Having read and re-read Practical Common Lisp probably four or five times at this point if you add it all up, and having skimmed Graham's On Lisp enough to realize I need to come back to it later, I decided to move on to Structure and Interpreation of Computer Programs, which is a book available free online.
Side note: It's so wonderfully delicious that so many amazing books are available free online, isn't it? I'm almost in disbelief sometimes at how amazing that is. Such knowledge and secrets, not only easily accessible, but easily accessible for free. As I did with PCL, I'll probably end up buying one or both of the other books I mentioned above just because I like to have a hard copy of things to read in bed, but in the meantime the online version is great.
If that wasn't enough, you can also download (for free) videos of lectures covering this material, given by two guys who authored SICP. I'm only up to lecture 2b, but it's proving very informative to say the least.
SICP is a book apparently used in CS classes at MIT, and it deals with abstractions, the different kinds, and particularly functions and procedures as first-class objects and functional programming. The language used throughout is Scheme, which is different enough from Common Lisp to trip me up already. Although not being all that comfortable with CL at this point maybe also be a blessing, because if it turns out I like Scheme more I can make the switch without having to break any ingrained habits.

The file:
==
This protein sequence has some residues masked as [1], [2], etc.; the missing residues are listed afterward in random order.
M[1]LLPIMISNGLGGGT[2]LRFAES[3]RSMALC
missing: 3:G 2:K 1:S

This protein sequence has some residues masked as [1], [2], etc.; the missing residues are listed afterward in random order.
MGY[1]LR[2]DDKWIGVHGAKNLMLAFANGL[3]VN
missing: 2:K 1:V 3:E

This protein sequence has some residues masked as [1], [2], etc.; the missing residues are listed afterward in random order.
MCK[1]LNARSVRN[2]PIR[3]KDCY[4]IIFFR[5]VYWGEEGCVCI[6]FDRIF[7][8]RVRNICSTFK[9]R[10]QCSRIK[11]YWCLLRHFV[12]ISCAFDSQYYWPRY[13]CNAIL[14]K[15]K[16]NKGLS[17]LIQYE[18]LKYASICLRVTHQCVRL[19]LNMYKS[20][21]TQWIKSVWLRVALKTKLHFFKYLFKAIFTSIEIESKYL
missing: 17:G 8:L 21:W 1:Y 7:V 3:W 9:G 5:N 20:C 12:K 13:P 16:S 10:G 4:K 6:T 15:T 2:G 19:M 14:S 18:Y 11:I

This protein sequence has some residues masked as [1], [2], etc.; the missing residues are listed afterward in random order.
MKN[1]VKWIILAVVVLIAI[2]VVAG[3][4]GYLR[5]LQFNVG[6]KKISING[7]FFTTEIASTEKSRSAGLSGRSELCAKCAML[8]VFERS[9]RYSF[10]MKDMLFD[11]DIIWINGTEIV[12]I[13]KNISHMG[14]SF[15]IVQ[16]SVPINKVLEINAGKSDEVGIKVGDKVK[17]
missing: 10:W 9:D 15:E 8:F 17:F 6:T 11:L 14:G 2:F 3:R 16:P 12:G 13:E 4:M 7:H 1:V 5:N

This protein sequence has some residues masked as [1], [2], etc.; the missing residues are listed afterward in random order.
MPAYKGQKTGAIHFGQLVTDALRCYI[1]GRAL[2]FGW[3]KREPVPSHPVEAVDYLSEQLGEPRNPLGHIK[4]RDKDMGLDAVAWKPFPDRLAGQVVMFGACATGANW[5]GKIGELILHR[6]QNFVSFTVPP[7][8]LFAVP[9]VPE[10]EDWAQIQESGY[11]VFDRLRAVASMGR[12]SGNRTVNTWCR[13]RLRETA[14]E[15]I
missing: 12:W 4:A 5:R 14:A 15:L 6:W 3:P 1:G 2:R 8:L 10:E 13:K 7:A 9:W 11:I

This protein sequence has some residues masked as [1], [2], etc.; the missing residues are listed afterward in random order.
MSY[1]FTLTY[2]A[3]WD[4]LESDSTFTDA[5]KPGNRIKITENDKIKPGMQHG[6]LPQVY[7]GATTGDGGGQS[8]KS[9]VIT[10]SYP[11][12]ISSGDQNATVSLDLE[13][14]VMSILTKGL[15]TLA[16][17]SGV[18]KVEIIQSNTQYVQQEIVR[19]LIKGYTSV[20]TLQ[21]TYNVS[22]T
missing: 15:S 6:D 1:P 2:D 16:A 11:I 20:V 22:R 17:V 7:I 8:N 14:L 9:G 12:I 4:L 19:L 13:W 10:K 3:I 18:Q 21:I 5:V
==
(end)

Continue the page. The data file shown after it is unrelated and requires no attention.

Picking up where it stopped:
I've been watching the lectures and translating the Scheme they give as examples into CL as I watch, as a means of trying to familiarize myself with both languages. A while back I read about the Lisp1 vs. Lisp2 distinction but didn't pay it much mind. Then I read about it again on a Lisp mailing list last week, but didn't pay it any mind. Well today in the course of my Scheme -> CL translations, in a very roundabout manner, this distinction bit me and caused me no end of trouble. Which is funny because I still never saw it coming, even having read about it in two different places and two different context. But now at least I can say understand the distinction in a very tangible way. Just goes to show the only real way to learn a language is by writing code in it.
(You can read much more about Lisp1 vs. Lisp2 here. For those who don't want to read, and for my own future reference: Lisp1 vs. Lisp2 refers to whether there's a single namespace for functions and variables, or two separate namespaces for those things. Scheme has one namespace, CL standardized on two. This results in CL being much more verbose when calling lambdas and passing them around between functions, but also arguably results in CL being more suited to using macros without having to worry about name collisions. That's my probably limited understanding at this point. )